Mike Tuffrey

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Mike Tuffrey
Mike Tuffrey.jpg
Member of the London Assembly
as the 5th Additional Member
In office
18 February 2002 – 3 May 2012
Preceded byLouise Bloom
Succeeded byStephen Knight
Personal details
Born (1959-09-30) 30 September 1959 (age 59)
Political partyLiberal Democrats

Michael William Tuffrey is a Liberal Democrat politician and former member of the London Assembly.[1] He took his seat on 18 February 2002 replacing Louise Bloom who had resigned.[2] He was re-elected in 2004 and 2008 leading the Liberal Democrat group and chairing various London Assembly committees. He is a member of the London Fire and Emergency Planning Authority first appointed in 2002 and serving as leader of the Liberal Democrat Group 2006 to 2008.[3] Tuffrey was appointed to the London Sustainable Development Commission in 2004 and reappointed by Boris Johnson for a second term in 2008.[4]

Tuffrey was narrowly beaten by former Metropolitan Police officer Brian Paddick in standing for nomination as the Liberal Democrats' candidate for Mayor of London in 2012.[5]


Michael Tuffrey was born in Orpington and grew up in Bromley. He was educated at Douai School, an independent Catholic school in Woolhampton. He then studied Economics at Durham University. He moved to Brixton where he got his first job as an accountant and started his political life as a member of the Greater London Council (1985-6) and was a councillor of the London Borough of Lambeth from 1990 to 2002. He stood in Streatham in 1987, in the 1989 Vauxhall by-election, and again in Vauxhall in the 1992 General Election before leading Lambeth Council between 1994 and 1998.[6]

Tuffrey was Leader of the Liberal Democrat London Assembly group from May 2006 until May 2010. He was a member of the Assembly's Environment, Planning and Housing, and Audit Committees and is Deputy Chair of the Budget and Performance Management Committee.[7] The Evening Standard named Tuffrey as one of the thousand most influential Londoners for his work on the environment.[8]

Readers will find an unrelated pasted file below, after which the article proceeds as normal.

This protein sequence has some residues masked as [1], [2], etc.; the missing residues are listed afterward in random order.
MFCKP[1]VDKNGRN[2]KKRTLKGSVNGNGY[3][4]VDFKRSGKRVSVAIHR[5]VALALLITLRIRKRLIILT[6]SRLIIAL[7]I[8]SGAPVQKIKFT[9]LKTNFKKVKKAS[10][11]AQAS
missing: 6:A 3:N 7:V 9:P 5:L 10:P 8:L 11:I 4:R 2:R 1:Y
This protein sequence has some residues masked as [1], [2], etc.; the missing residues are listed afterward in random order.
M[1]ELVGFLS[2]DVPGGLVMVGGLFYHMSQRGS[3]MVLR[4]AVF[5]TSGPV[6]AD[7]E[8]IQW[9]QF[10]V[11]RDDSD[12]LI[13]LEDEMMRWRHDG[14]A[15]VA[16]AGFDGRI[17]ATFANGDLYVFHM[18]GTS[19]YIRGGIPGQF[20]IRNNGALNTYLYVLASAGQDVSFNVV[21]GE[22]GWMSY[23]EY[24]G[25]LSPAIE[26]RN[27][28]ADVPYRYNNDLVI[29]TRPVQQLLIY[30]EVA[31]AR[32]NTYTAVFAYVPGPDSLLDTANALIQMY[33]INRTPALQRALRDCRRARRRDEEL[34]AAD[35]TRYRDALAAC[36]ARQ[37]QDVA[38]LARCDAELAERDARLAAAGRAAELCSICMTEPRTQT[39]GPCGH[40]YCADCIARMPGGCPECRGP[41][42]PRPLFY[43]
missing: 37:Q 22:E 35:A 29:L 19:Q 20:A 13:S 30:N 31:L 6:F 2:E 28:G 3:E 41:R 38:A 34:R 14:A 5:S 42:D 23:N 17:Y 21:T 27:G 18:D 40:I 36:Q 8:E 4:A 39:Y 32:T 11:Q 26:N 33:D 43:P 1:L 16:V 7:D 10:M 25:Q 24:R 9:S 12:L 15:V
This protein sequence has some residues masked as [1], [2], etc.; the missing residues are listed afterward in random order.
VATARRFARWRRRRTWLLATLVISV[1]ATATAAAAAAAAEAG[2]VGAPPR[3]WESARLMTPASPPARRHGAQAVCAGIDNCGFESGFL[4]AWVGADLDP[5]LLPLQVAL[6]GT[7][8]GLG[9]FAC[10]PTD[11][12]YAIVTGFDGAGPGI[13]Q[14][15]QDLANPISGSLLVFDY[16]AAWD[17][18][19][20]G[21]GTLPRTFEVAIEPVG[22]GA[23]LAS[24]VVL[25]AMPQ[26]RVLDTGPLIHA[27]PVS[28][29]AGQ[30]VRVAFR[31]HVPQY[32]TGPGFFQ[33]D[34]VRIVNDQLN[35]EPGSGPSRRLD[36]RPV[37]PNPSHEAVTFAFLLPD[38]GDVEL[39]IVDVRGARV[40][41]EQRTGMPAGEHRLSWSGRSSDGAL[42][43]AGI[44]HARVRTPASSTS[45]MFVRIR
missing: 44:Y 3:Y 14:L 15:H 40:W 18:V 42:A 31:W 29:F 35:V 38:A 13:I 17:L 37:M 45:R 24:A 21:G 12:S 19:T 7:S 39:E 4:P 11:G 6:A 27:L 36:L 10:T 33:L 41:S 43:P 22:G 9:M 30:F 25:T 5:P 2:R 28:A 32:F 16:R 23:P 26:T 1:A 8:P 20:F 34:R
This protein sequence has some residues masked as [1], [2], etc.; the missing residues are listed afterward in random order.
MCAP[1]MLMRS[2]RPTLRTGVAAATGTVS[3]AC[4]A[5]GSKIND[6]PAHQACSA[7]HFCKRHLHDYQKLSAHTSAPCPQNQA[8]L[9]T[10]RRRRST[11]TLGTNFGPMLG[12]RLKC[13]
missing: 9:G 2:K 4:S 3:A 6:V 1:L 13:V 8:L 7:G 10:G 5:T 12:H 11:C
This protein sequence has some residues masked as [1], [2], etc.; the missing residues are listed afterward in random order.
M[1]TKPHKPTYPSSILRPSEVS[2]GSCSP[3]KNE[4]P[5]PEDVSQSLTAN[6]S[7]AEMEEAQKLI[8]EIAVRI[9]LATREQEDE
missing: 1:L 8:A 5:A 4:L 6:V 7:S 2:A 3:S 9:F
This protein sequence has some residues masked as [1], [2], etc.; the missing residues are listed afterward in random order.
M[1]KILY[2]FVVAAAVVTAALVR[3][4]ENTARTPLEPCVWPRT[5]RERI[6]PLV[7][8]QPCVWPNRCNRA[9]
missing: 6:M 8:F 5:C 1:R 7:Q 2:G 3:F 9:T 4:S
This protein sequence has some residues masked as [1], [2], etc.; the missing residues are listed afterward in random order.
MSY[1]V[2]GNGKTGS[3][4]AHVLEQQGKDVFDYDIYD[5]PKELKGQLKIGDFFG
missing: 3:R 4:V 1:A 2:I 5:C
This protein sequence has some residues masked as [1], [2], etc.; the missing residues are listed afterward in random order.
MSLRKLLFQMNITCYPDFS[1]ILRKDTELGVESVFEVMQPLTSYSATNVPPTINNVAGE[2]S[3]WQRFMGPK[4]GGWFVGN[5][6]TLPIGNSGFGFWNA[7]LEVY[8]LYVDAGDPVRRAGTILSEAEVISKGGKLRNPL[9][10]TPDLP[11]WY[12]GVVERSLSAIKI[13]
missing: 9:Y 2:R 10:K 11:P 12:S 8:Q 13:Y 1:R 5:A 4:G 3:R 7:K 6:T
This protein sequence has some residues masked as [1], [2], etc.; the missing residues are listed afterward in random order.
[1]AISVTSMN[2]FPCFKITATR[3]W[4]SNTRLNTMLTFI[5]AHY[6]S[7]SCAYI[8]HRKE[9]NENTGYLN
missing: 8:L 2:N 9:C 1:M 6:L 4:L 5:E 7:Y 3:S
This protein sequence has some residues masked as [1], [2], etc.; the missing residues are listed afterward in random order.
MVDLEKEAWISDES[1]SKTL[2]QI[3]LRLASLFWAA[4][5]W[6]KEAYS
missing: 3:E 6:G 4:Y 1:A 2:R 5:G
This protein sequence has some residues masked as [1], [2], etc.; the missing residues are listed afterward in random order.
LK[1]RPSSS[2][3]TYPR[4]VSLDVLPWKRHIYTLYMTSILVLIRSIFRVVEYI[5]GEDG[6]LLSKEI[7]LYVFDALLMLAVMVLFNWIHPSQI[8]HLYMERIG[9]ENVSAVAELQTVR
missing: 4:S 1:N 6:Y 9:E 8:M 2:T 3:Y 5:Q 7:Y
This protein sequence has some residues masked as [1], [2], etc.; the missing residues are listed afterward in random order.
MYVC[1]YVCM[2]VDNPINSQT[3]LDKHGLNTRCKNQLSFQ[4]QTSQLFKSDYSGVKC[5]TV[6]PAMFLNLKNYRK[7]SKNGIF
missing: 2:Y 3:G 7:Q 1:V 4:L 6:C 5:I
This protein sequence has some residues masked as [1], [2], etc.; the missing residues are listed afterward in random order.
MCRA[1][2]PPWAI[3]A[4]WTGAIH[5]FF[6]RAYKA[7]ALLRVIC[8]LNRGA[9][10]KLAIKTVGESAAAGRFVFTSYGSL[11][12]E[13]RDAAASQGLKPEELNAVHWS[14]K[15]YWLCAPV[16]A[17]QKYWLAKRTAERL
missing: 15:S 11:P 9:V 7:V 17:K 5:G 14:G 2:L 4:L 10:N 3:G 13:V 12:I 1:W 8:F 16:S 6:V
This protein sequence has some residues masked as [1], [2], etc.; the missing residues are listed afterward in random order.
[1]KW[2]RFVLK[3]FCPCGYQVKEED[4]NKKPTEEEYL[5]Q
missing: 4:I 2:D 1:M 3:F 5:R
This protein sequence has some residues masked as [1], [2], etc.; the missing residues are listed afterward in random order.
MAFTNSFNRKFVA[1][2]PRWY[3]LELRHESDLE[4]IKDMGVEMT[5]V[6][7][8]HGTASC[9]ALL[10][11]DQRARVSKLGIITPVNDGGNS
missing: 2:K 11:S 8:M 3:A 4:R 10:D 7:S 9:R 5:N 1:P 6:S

Tuffrey is a qualified Chartered Accountant, and has worked as a finance director for a major national charity before starting up a consultancy business, Corporate Citizenship.[9]

Tuffrey is married and has three children. He lives with his family in Clapham, London. He is a parishioner of St Mary's Catholic Church, Clapham.[10]

London Mayoral campaign[edit]

Mike Tuffrey launches his campaign to become London Mayor with Susan Kramer and his team of London Liberal Democrats campaigners at City Hall

On 15 June 2011, Tuffrey launched his bid to become the Liberal Democrat candidate for Mayor of London in the 2012 election.[11] Running against Lembit Öpik, Tuffrey was "widely tipped to become the Liberal Democrats' candidate".[12] He emerged after nominations were reopened as the "anyone-but-Lembit" candidate, with Öpik's detractors claiming that he lacked gravitas and his supporters claiming only he had a sufficiently high-profile.[13] However, in the event Brian Paddick emerged as the party's candidate.


  1. ^ "Mike Tuffrey seeks Lib Dem London mayor nomination". BBC. 5 June 2011. Retrieved 20 June 2011.
  2. ^ Minutes of London Assembly meeting 27 February 2002[permanent dead link]
  3. ^ Mike Tuffrey London Fire Brigade Profile Archived 23 March 2012 at the Wayback Machine
  4. ^ "Mike Tuffrey London Sustainable Development Commission Profile". Archived from the original on 31 July 2010. Retrieved 24 December 2018.
  5. ^ "Brian Paddick beats Lembit Opik in Lib Dem London mayor vote". BBC News. 2 September 2011.
  6. ^ Liberal Democrats Federal Website
  7. ^ 'London Assembly appoints it committee chairs' GLA Press release 4 May 2011 Archived 30 April 2012 at the Wayback Machine
  8. ^ Evening Standard 30 Nov 2007 Archived 1 November 2010 at the Wayback Machine
  9. ^ Mike Tuffrey Official Website Biography Section, 21 June 2011 Archived 21 June 2011 at the Wayback Machine
  10. ^ Biography on Liberal Democrats Federal Website
  11. ^ "Mike Tuffrey seeks Lib Dem London mayor nomination". BBC News. 15 June 2011. Retrieved 21 June 2011.
  12. ^ Hill, Dave (20 June 2011). "Earls Court project: a 'national test case for localism'?". The Guardian. London. Retrieved 21 June 2011.
  13. ^ Woodhouse, Craig (14 June 2011). "Mayor race 'risks becoming Punch and Judy fight'". Evening Standard. Archived from the original on 16 June 2011. Retrieved 21 June 2011.


  • Who's Who 2008, (A. & C. Black, 2007)

External links[edit]